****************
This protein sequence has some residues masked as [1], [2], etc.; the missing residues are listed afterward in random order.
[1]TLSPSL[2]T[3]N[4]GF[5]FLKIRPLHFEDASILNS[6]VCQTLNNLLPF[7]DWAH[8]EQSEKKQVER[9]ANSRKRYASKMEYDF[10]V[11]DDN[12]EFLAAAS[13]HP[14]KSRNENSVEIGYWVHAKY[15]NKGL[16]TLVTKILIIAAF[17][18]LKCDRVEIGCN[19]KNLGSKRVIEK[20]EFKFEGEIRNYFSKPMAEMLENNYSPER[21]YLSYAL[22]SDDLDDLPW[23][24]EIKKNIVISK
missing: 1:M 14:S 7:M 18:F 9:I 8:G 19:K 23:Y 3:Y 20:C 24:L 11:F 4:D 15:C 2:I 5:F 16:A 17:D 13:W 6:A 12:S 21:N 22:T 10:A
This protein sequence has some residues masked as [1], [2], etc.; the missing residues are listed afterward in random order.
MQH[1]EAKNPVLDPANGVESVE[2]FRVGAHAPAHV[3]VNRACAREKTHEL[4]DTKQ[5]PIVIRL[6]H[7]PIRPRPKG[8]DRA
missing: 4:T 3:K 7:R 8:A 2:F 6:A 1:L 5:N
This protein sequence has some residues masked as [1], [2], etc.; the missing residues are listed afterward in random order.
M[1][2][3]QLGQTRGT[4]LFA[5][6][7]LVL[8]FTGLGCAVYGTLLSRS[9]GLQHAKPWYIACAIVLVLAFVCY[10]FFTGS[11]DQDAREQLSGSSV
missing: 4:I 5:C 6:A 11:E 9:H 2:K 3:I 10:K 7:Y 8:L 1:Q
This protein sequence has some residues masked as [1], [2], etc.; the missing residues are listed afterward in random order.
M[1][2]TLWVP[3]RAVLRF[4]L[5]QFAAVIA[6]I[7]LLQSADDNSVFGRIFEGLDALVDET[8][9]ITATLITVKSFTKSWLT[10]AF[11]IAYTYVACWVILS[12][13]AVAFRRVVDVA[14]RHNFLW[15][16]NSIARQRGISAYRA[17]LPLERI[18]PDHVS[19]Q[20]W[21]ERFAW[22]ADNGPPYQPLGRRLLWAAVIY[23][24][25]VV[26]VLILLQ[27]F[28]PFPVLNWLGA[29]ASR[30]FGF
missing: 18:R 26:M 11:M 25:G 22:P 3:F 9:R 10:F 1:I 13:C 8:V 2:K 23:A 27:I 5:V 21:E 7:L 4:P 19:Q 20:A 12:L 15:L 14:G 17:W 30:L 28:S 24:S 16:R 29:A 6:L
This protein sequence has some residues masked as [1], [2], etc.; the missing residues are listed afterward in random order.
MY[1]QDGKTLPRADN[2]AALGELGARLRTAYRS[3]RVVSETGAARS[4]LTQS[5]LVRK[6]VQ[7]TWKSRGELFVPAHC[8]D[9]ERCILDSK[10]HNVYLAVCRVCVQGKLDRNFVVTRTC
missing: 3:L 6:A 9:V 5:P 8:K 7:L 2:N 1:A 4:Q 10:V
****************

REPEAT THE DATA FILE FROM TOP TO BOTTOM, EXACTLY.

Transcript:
This protein sequence has some residues masked as [1], [2], etc.; the missing residues are listed afterward in random order.
[1]TLSPSL[2]T[3]N[4]GF[5]FLKIRPLHFEDASILNS[6]VCQTLNNLLPF[7]DWAH[8]EQSEKKQVER[9]ANSRKRYASKMEYDF[10]V[11]DDN[12]EFLAAAS[13]HP[14]KSRNENSVEIGYWVHAKY[15]NKGL[16]TLVTKILIIAAF[17][18]LKCDRVEIGCN[19]KNLGSKRVIEK[20]EFKFEGEIRNYFSKPMAEMLENNYSPER[21]YLSYAL[22]SDDLDDLPW[23][24]EIKKNIVISK
missing: 1:M 14:S 7:M 18:F 9:I 8:G 19:K 23:Y 3:Y 20:C 24:L 11:F 4:D 15:C 2:I 5:F 16:A 17:D 13:W 6:A 12:S 21:N 22:T 10:A
This protein sequence has some residues masked as [1], [2], etc.; the missing residues are listed afterward in random order.
MQH[1]EAKNPVLDPANGVESVE[2]FRVGAHAPAHV[3]VNRACAREKTHEL[4]DTKQ[5]PIVIRL[6]H[7]PIRPRPKG[8]DRA
missing: 4:T 3:K 7:R 8:A 2:F 6:A 1:L 5:N
This protein sequence has some residues masked as [1], [2], etc.; the missing residues are listed afterward in random order.
M[1][2][3]QLGQTRGT[4]LFA[5][6][7]LVL[8]FTGLGCAVYGTLLSRS[9]GLQHAKPWYIACAIVLVLAFVCY[10]FFTGS[11]DQDAREQLSGSSV
missing: 4:I 5:C 6:A 11:E 9:H 2:K 3:I 10:K 7:Y 8:L 1:Q
This protein sequence has some residues masked as [1], [2], etc.; the missing residues are listed afterward in random order.
M[1][2]TLWVP[3]RAVLRF[4]L[5]QFAAVIA[6]I[7]LLQSADDNSVFGRIFEGLDALVDET[8][9]ITATLITVKSFTKSWLT[10]AF[11]IAYTYVACWVILS[12][13]AVAFRRVVDVA[14]RHNFLW[15][16]NSIARQRGISAYRA[17]LPLERI[18]PDHVS[19]Q[20]W[21]ERFAW[22]ADNGPPYQPLGRRLLWAAVIY[23][24][25]VV[26]VLILLQ[27]F[28]PFPVLNWLGA[29]ASR[30]FGF
missing: 18:R 26:M 11:M 25:G 22:P 3:F 9:R 10:F 1:I 13:C 8:V 2:K 23:A 27:I 5:V 21:E 7:L 4:P 19:Q 20:A 12:L 15:L 14:G 17:W 30:L 28:S 24:S 16:R 29:A 6:L
This protein sequence has some residues masked as [1], [2], etc.; the missing residues are listed afterward in random order.
MY[1]QDGKTLPRADN[2]AALGELGARLRTAYRS[3]RVVSETGAARS[4]LTQS[5]LVRK[6]VQ[7]TWKSRGELFVPAHC[8]D[9]ERCILDSK[10]HNVYLAVCRVCVQGKLDRNFVVTRTC
missing: 3:L 6:A 9:V 5:P 8:K 7:L 2:N 1:A 4:Q 10:V